Graphic Design

The basic principles of Graphic Design.

Graphic design is not just about creating something that looks beautiful, there is much more to this creative skill than meets the eye. Design is a way of thinking and involves a meticulous thought process and holistic approach to solve a problem.

Typography, photography, illustration, colour and clear space are used to create visual communication of ideas and messages. Consequently, these are then communicated using various graphic elements and tools. Graphic design molds the written and unwritten messages to create a visual experience.

Graphic Design is all around us and is important when used in business, to convey a clear message about a brand or product.

There are many principles to design and understanding them is essential to designing something that not only looks professional but also solves the problem and communicates what it intended to do. Below we discuss some of the basic principles of design. We also look at how these can be influenced using specific techniques and skills.

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show braille leaflet horizontal

BALANCE | for stability and structure

During the process of any successful piece of graphic design it’s a must to ensure you have visual balance. There are two main schools of balance: Symmetrical and Asymmetrical. Designers typically create grids as guidelines to help with visual placement when developing a design layout.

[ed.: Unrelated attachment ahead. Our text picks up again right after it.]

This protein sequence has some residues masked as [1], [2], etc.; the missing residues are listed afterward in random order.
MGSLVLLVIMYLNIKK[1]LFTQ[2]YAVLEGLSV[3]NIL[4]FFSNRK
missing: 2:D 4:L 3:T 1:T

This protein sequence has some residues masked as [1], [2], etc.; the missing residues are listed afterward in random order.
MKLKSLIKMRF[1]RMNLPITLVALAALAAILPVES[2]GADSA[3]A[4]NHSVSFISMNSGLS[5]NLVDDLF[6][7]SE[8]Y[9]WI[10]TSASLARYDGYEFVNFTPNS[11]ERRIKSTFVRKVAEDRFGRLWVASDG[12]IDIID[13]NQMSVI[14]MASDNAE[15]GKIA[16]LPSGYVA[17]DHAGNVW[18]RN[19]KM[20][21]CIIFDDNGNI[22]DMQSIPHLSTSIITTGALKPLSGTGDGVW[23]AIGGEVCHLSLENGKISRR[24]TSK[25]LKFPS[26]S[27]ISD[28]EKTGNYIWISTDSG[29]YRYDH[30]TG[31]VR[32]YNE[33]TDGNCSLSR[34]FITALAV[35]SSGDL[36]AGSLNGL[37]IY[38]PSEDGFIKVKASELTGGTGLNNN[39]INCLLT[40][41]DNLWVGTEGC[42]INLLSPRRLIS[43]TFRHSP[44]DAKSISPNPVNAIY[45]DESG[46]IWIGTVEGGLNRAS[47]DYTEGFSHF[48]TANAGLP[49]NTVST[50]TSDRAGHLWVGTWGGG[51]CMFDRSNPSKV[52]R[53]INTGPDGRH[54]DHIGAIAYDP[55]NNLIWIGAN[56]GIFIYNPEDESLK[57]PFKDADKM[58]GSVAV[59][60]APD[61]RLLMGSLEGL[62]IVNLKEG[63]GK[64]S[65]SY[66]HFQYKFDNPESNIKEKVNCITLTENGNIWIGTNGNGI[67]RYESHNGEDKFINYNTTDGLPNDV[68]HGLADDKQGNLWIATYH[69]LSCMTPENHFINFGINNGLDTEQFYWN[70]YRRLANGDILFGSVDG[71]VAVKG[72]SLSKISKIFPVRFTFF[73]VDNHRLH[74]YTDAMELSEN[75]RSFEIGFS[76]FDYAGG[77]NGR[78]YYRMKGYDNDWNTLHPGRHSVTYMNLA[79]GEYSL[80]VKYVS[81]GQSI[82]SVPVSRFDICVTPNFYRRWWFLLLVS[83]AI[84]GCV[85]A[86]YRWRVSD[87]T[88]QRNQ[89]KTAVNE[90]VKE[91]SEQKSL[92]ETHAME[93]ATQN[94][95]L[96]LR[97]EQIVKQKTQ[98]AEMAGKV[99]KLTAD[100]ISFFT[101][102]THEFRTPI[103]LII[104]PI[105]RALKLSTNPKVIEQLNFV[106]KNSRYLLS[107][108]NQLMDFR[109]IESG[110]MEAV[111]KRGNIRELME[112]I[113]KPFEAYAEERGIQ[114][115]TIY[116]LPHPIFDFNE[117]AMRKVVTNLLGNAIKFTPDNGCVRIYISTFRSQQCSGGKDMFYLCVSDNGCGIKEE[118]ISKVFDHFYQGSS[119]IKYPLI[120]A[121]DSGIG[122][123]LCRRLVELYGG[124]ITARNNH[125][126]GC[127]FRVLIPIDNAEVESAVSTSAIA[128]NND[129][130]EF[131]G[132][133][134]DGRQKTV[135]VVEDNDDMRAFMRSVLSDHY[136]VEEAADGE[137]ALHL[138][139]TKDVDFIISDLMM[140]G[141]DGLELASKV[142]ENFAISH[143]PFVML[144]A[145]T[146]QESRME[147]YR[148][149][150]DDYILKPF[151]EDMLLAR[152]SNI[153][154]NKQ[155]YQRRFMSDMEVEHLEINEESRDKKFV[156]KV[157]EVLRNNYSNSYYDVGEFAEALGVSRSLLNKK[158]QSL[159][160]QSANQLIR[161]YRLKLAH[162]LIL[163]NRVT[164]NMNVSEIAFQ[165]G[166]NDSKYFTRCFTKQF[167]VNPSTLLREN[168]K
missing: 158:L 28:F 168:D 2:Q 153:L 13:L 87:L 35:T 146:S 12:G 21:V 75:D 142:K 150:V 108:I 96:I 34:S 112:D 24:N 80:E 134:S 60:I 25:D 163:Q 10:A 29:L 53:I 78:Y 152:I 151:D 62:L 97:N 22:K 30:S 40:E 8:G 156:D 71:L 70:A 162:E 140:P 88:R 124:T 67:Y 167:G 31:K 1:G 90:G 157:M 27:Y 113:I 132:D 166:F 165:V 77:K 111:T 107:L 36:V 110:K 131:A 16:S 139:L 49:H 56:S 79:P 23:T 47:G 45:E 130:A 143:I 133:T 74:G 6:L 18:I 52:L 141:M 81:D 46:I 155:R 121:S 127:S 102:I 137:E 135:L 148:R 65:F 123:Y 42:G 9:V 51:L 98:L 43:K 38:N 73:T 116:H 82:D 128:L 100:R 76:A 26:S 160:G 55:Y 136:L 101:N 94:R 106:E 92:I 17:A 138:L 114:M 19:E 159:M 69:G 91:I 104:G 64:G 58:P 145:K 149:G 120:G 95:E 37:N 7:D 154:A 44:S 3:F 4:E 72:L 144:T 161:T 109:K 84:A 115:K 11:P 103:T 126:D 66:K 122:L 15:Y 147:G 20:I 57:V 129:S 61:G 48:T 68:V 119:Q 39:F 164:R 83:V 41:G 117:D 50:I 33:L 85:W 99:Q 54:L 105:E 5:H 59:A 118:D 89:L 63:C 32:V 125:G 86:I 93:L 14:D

In symmetrical balance both sides of the page are of equal weight visually. This may be through type, shape, colour, line or many other elements.

With asymmetrical design, elements in the design are deliberately imbalanced and therefore not distributed evenly. One side may feel heavier or lighter than the other and can create tension with the reader and sometimes movement. This directs the viewer’s eye towards the focal point or single element of a design.

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HIERARCHY | for organisation and direction

Hierarchy within graphic design means to create an order of importance to the elements of a design. This directs the reader’s attention and makes the information easy to digest. It is intrinsic to design and how a designer tells a story and how they make information accessible and interesting and hold the readers’ attention.

There are a number of ways to establish visual hierarchy within text. Using different type sizes, weights and styles or more simply, using different colours of the same font will create a similar effect. These help the reader to know what is more important, know where to look and what to read first and what they should pay more attention to.

Hierarchy isn’t just limited to text though and there are many tools available to designers to create hierarchy: Size; position; negative space; colour; hue; contrast; repetition and alignment.

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Annual Report design spread 3

CONTRAST | to generate impact and highlight important areas

Contrast is eye-catching and occurs when two elements are different. Used regularly in graphic design, it creates focus an organisation. Although your first thought may relate to colour contrasts such as light vs dark or warm vs cold, don’t stop there. Size, value, type, texture, shape, alignment, direction and movement also achieve contrast.

Contrast is more than just opposites like black and white or large and small. All of these elements work together to help achieve the final design. It’s important to remember to balance contrast. This adds to a design’s visual interest without it becoming confusing and directing viewers away from the focal point.